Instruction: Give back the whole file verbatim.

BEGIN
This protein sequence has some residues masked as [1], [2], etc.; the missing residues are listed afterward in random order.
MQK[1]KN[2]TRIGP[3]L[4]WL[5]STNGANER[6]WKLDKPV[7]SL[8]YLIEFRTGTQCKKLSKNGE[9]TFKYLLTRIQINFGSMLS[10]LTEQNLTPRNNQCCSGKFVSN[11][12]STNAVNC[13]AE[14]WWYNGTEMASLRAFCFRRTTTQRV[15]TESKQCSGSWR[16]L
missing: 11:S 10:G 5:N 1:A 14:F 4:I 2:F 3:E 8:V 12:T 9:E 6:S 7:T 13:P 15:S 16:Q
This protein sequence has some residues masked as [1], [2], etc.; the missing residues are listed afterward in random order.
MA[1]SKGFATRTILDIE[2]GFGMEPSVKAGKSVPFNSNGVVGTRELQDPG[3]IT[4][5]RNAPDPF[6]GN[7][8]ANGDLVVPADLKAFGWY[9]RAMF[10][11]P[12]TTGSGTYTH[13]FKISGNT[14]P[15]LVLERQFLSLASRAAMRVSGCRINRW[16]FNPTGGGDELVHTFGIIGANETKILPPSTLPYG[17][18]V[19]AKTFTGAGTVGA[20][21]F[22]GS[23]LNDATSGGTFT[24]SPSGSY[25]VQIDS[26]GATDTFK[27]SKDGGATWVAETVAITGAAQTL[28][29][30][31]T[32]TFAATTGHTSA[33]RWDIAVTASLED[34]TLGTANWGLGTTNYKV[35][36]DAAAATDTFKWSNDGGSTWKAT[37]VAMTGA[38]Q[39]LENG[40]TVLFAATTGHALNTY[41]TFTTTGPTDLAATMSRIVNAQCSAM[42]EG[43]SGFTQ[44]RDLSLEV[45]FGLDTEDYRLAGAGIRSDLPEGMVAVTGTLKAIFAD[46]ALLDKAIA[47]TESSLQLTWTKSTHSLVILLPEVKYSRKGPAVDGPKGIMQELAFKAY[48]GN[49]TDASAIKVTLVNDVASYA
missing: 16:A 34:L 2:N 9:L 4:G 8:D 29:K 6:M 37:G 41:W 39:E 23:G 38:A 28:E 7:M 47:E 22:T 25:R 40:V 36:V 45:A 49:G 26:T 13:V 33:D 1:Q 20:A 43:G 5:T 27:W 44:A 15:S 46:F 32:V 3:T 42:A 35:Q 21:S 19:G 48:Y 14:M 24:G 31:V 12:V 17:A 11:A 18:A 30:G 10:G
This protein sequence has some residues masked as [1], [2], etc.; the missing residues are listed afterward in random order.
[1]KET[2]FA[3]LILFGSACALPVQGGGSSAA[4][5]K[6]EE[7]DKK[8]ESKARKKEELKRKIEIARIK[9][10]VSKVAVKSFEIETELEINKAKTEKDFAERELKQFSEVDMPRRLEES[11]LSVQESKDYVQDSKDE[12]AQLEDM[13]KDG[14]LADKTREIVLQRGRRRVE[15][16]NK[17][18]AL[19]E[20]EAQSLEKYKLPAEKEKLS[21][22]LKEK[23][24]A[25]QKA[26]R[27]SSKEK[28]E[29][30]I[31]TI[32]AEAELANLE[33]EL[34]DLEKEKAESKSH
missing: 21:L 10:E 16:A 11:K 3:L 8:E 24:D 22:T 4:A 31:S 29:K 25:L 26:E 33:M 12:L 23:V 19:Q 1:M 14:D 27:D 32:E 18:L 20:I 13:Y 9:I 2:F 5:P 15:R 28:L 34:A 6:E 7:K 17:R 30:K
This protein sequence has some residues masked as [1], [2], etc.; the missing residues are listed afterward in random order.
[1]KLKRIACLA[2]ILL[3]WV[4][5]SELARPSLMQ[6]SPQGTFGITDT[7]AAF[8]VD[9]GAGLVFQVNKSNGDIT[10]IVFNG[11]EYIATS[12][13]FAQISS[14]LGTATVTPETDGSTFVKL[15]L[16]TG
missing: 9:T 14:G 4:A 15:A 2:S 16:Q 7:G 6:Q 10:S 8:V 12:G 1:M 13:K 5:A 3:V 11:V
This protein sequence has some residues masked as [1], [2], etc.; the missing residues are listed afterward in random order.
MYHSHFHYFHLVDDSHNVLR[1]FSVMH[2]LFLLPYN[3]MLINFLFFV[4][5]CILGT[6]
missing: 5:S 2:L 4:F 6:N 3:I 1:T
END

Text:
This protein sequence has some residues masked as [1], [2], etc.; the missing residues are listed afterward in random order.
MQK[1]KN[2]TRIGP[3]L[4]WL[5]STNGANER[6]WKLDKPV[7]SL[8]YLIEFRTGTQCKKLSKNGE[9]TFKYLLTRIQINFGSMLS[10]LTEQNLTPRNNQCCSGKFVSN[11][12]STNAVNC[13]AE[14]WWYNGTEMASLRAFCFRRTTTQRV[15]TESKQCSGSWR[16]L
missing: 11:S 10:G 5:N 1:A 14:F 4:I 2:F 3:E 8:V 12:T 9:E 6:S 7:T 13:P 15:S 16:Q
This protein sequence has some residues masked as [1], [2], etc.; the missing residues are listed afterward in random order.
MA[1]SKGFATRTILDIE[2]GFGMEPSVKAGKSVPFNSNGVVGTRELQDPG[3]IT[4][5]RNAPDPF[6]GN[7][8]ANGDLVVPADLKAFGWY[9]RAMF[10][11]P[12]TTGSGTYTH[13]FKISGNT[14]P[15]LVLERQFLSLASRAAMRVSGCRINRW[16]FNPTGGGDELVHTFGIIGANETKILPPSTLPYG[17][18]V[19]AKTFTGAGTVGA[20][21]F[22]GS[23]LNDATSGGTFT[24]SPSGSY[25]VQIDS[26]GATDTFK[27]SKDGGATWVAETVAITGAAQTL[28][29][30][31]T[32]TFAATTGHTSA[33]RWDIAVTASLED[34]TLGTANWGLGTTNYKV[35][36]DAAAATDTFKWSNDGGSTWKAT[37]VAMTGA[38]Q[39]LENG[40]TVLFAATTGHALNTY[41]TFTTTGPTDLAATMSRIVNAQCSAM[42]EG[43]SGFTQ[44]RDLSLEV[45]FGLDTEDYRLAGAGIRSDLPEGMVAVTGTLKAIFAD[46]ALLDKAIA[47]TESSLQLTWTKSTHSLVILLPEVKYSRKGPAVDGPKGIMQELAFKAY[48]GN[49]TDASAIKVTLVNDVASYA
missing: 16:A 34:L 2:N 9:L 4:G 8:D 29:K 6:M 37:G 41:W 39:E 23:G 38:A 28:E 7:M 47:E 22:T 25:R 40:V 36:V 45:A 49:G 26:T 13:V 33:D 1:Q 20:A 43:G 5:T 27:W 44:A 15:S 46:F 32:V 3:T 42:A 35:Q 21:S 19:G 48:Y 14:M 24:G 31:V 12:V 17:A 11:A 18:A 30:G 10:G
This protein sequence has some residues masked as [1], [2], etc.; the missing residues are listed afterward in random order.
[1]KET[2]FA[3]LILFGSACALPVQGGGSSAA[4][5]K[6]EE[7]DKK[8]ESKARKKEELKRKIEIARIK[9][10]VSKVAVKSFEIETELEINKAKTEKDFAERELKQFSEVDMPRRLEES[11]LSVQESKDYVQDSKDE[12]AQLEDM[13]KDG[14]LADKTREIVLQRGRRRVE[15][16]NK[17][18]AL[19]E[20]EAQSLEKYKLPAEKEKLS[21][22]LKEK[23][24]A[25]QKA[26]R[27]SSKEK[28]E[29][30]I[31]TI[32]AEAELANLE[33]EL[34]DLEKEKAESKSH
missing: 21:L 10:E 16:A 11:K 3:L 8:E 24:D 22:T 4:A 31:S 29:K 25:L 26:E 33:M 12:L 23:V 19:Q 1:M 14:D 27:D 32:E 18:L 20:I 13:Y 9:I 2:F 5:P 15:R 28:L 34:A 6:E 7:K 17:R 30:K
This protein sequence has some residues masked as [1], [2], etc.; the missing residues are listed afterward in random order.
[1]KLKRIACLA[2]ILL[3]WV[4][5]SELARPSLMQ[6]SPQGTFGITDT[7]AAF[8]VD[9]GAGLVFQVNKSNGDIT[10]IVFNG[11]EYIATS[12][13]FAQISS[14]LGTATVTPETDGSTFVKL[15]L[16]TG
missing: 9:T 14:G 4:A 15:A 2:S 16:Q 7:G 6:Q 10:S 8:V 12:G 1:M 13:K 5:A 3:V 11:V
This protein sequence has some residues masked as [1], [2], etc.; the missing residues are listed afterward in random order.
MYHSHFHYFHLVDDSHNVLR[1]FSVMH[2]LFLLPYN[3]MLINFLFFV[4][5]CILGT[6]
missing: 5:S 2:L 4:F 6:N 3:I 1:T